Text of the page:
Deployment of a Mixed-Mode Data Collection Strategy Does Not Reduce Nonresponse Bias in a General Population Health Survey
Article first published online: 17 JAN 2012
© Health Research and Educational Trust
Health Services Research
Volume 47, Issue 4, pages 1739–1754, August 2012
How to Cite
Beebe, T. J., McAlpine, D. D., Ziegenfuss, J. Y., Jenkins, S., Haas, L. and Davern, M. E. (2012), Deployment of a Mixed-Mode Data Collection Strategy Does Not Reduce Nonresponse Bias in a General Population Health Survey. Health Services Research, 47: 1739–1754. doi: 10.1111/j.1475-6773.2011.01369.x
- Issue published online: 5 JUL 2012
- Article first published online: 17 JAN 2012
- National Cancer Institute. Grant Number: R03 CA132974
- Mayo Clinic Foundation for Education and Research. Grant Number: R01 AG034676
- National Institute on Aging
- Health survey methods;
- mixed-mode survey;
- mailed survey;
- telephone survey;
- nonresponse bias
To assess nonresponse bias in a mixed-mode general population health survey.
Secondary analysis of linked survey sample frame and administrative data, including demographic and health-related information.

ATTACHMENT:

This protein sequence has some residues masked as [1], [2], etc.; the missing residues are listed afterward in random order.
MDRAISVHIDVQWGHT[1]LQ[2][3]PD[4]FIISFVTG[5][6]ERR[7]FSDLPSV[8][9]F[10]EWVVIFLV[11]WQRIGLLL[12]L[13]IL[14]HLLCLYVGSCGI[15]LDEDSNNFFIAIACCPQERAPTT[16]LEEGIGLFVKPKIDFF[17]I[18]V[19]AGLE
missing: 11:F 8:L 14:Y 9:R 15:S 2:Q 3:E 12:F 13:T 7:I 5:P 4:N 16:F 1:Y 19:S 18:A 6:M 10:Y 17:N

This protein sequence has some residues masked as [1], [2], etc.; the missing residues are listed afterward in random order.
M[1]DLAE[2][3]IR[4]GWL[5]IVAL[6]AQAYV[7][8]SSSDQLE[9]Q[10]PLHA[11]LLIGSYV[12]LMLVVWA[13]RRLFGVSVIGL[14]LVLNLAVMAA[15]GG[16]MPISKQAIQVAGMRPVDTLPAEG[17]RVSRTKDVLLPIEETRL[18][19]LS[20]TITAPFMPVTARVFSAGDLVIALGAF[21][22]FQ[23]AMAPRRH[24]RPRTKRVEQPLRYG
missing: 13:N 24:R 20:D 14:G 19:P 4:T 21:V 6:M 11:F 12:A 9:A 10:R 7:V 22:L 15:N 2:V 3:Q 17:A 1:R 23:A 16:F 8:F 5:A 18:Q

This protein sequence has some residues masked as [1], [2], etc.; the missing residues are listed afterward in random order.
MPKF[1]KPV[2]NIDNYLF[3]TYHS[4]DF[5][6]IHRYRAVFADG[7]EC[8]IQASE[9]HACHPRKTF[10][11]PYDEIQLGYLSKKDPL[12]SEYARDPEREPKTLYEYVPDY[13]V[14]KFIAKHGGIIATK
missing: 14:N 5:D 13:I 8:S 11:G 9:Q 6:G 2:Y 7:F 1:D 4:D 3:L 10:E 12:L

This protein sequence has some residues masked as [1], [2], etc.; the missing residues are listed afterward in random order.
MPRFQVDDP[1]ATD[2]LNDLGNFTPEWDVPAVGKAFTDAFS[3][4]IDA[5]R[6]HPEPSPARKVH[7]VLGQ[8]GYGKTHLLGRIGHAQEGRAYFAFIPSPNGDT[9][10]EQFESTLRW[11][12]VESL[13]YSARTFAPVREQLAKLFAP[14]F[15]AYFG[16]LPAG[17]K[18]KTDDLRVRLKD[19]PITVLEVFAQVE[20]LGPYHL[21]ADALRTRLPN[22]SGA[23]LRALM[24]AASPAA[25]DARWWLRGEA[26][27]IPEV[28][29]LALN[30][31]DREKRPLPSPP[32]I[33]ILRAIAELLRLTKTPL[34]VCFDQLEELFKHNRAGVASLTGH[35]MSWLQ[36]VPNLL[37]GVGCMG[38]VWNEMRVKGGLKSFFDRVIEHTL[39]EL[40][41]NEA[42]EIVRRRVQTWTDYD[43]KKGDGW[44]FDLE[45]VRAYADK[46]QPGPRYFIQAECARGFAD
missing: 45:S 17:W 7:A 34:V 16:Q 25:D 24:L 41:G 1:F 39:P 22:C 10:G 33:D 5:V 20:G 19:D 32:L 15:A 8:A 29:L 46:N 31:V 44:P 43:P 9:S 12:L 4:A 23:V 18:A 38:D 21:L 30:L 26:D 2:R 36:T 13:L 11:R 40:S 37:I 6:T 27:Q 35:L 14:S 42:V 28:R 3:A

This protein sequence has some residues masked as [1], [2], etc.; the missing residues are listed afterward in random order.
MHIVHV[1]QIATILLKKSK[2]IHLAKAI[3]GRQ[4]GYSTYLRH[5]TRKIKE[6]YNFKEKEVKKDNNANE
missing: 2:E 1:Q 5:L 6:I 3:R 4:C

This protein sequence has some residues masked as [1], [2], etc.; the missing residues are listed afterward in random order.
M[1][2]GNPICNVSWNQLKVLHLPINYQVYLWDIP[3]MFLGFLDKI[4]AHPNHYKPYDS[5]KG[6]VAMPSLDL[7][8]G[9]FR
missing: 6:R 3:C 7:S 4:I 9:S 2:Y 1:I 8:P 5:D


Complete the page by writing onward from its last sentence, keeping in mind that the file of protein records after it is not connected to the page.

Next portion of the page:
The survey was administered by mail with telephone follow-up to nonrespondents after two mailings. To determine whether an additional mail contact or mode switch reduced nonresponse bias, we compared all respondents (N = 3,437) to respondents from each mailing and telephone respondents to the sample frame (N = 6,716).
Switching modes did not minimize the under-representation of younger people, nonwhites, those with congestive heart failure, high users of office-based services, and low-utilizers of the emergency room but did reduce the over-representation of older adults.
Multiple contact and mixed-mode surveys may increase response rates, but they do not necessarily reduce nonresponse bias.